1) does not see the light reflected from surfaces behind the mirror, because the mirror masks them out, mostly.
2) does see the light reflected from the mirror, intensity of which will depend on distance of mirror to candle (angle subtended), reflective efficiency of mirror, and atmospheric light losses due to the longer light path from candle to mirror to light meter, and secondary and n-ary reflections from other surfaces.
A few percent increase might be measured in a typical (if there is such a thing) diy practical case, with distances, mirror type and quality, and aperture of view of the light meter being the most significant variables.
Solar collecting systems using mirrors can add ten-percent or more for each mirror that is tracked to maintain focus on the collector target surface. Sun is a large-ish point source, but not collimated & wide rangee of wavelengths, of course.
Solution could be simplified considerably for analysis if a l@ser were substituted for candle, (collimated beam, point source).
A fully predictive analysis for serious purposes would need to be accomplished by ray-tracing, with all surfaces, elements, and variables fully specified. This is the method used for creating visual quasi-reality in synthesized images and animations from folks like PIXAR, NASA, etc. Ray tracing essentially involves taking a point on the illumination rediating surface, drawing a path from that to every other surface in the environment, treating each one of those points as a new radiating surface and tracing the radiation from there to every other surface in view from that point, and so on, for however many levels of reflection one desires, all of the above repeated for every point on the original radiating surface while summing up the energy levels for each individual surface point.... until the final result is a physically and visually realistic model of the entire space, which then can be portrayed in snapshot views calculated from any angle, at whatever image resolution is desired. The process is repeated from scratch, in toto, for each image frame, which really exercises the computing things that do the calculating to make a whole movie.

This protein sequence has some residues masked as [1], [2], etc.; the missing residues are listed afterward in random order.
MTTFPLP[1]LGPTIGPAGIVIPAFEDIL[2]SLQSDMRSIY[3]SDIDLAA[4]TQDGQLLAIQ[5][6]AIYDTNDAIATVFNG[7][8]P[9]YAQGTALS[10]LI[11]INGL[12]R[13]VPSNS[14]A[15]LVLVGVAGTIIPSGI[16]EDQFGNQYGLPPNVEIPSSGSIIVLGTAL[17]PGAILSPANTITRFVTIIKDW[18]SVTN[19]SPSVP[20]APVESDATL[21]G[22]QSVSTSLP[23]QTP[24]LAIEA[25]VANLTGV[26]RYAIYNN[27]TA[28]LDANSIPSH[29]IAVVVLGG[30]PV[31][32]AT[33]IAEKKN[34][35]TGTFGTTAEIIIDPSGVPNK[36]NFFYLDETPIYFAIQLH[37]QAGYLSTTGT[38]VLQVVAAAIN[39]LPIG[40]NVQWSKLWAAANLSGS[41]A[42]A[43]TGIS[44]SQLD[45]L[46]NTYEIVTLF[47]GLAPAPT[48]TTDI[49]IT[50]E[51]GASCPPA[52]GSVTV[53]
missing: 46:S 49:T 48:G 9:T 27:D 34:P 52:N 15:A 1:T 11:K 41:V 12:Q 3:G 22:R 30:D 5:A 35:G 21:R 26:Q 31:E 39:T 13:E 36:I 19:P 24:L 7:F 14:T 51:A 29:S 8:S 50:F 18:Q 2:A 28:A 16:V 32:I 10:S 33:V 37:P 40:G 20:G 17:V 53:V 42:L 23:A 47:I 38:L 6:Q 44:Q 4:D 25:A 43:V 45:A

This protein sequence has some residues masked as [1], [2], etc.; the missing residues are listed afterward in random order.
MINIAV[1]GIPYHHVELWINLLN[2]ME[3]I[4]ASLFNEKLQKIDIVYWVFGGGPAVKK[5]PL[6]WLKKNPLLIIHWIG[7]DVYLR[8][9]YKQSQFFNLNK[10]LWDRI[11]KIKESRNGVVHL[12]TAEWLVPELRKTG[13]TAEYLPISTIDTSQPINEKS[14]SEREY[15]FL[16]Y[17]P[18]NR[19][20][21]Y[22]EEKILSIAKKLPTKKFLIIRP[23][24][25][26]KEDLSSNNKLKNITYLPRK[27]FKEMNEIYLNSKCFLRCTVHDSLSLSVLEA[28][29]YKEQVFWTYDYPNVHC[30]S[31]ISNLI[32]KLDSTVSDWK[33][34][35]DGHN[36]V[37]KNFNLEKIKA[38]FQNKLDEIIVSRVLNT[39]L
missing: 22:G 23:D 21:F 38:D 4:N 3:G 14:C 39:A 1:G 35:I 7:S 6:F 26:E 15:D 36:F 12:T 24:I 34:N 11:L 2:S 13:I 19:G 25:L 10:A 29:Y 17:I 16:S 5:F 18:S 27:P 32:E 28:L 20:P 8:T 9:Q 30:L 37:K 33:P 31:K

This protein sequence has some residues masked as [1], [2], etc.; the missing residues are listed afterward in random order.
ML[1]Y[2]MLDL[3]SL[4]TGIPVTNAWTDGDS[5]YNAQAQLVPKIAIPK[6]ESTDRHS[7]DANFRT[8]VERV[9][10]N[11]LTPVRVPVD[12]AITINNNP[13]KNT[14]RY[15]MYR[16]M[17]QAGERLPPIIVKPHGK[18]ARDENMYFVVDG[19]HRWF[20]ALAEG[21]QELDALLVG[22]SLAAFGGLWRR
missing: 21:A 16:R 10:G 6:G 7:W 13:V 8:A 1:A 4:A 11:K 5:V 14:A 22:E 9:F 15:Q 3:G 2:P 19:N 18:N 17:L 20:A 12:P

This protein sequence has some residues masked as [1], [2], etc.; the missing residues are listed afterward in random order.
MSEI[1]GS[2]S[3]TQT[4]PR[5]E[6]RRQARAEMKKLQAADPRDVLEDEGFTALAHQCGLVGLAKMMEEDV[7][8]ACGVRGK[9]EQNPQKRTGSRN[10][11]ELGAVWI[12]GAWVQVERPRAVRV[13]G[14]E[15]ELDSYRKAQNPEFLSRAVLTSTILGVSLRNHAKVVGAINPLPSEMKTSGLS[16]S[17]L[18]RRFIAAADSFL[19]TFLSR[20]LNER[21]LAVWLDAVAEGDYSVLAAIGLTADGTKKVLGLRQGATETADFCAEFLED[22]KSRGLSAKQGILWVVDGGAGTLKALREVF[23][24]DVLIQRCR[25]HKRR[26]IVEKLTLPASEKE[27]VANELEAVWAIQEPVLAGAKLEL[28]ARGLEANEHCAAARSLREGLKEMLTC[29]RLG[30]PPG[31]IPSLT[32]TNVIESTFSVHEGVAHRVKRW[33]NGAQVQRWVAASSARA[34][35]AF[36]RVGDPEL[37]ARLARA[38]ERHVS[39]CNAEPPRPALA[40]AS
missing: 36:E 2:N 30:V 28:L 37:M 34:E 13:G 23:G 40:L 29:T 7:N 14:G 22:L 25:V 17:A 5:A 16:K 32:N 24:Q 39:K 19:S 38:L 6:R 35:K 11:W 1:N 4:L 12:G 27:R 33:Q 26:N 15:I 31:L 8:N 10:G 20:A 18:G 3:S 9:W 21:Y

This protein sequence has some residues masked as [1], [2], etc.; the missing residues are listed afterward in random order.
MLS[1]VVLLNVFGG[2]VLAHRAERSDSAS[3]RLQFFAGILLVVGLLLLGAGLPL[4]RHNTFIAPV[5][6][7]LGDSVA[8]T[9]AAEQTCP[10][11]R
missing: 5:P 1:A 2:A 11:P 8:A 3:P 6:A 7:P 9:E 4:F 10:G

The intensity of the light decreases with the cube of the distance from the source - so a reflection, being 2 x further away, produces 1/8 the light.
Seems 'bout right for light radiating uniformly in all directions from a point source or from a spherical source.... the initial energy is dispersed over a sphere of ever-expanding radius.
Not so for collimated/focussed non coherent light sources (lighthouse) or coherent (narrow frequency band) sources like l@sers.
Candle is a funny-shaped, multi-multi frequency spherical source up close, but more like a spectrally-dispersed point source when far distant. Put a clever lens around a candle and much of the total light output can be captured and focussed on a point far distant, keeping the perceptable footprint of the source - and thus the light output available from the source) equivalent to that on the surface of the lens-mirror array -- out to 2x the focal distance. Atmospheric dispersion, seagulls, topless babes on sailboards are plausible attenuating factors, however.
Using l@ser light that is made to be collimated and therefore inherently nearly non-dispersive, along with first-surface mirrors (that do not do a refractive transform 3 or more times as the light waves transit thru, the way yer ordinary household mirror does), source-mirror dispersion can be very close to nil, meaning that the power reduction of the lotal light package thus reflected is also very small.
Ok taking this Gedankenexperiment further, say I'm in a 20ft by 20ft dark room with completely black walls - and I light a very small candle in the centre of the room. I'm near the door and note there's not enough light to clearly see the centrefold of a girly mag. Id only need a small amount of more light and I'd be able to comfortably see Miss June 2012.
I blow out the candle, grope for the door and go into another exact same room - except for the floor, the walls of the room are constructed by one huge mirror. I light the same candle in the centre of this room, move over to the door and hold my girly mag exactly as before.
Question - will see Miss June's naked torso clearly now?
As a supplementary question, I would like to ask that if one places a globe of water beside the candle as in a lace makers lamp, it focuses a beam of bright light, does this mean the rest of the room has less light in it? (assuming a matt black room)
Last edited by green granite; 14th Jun 2012 at 07:03.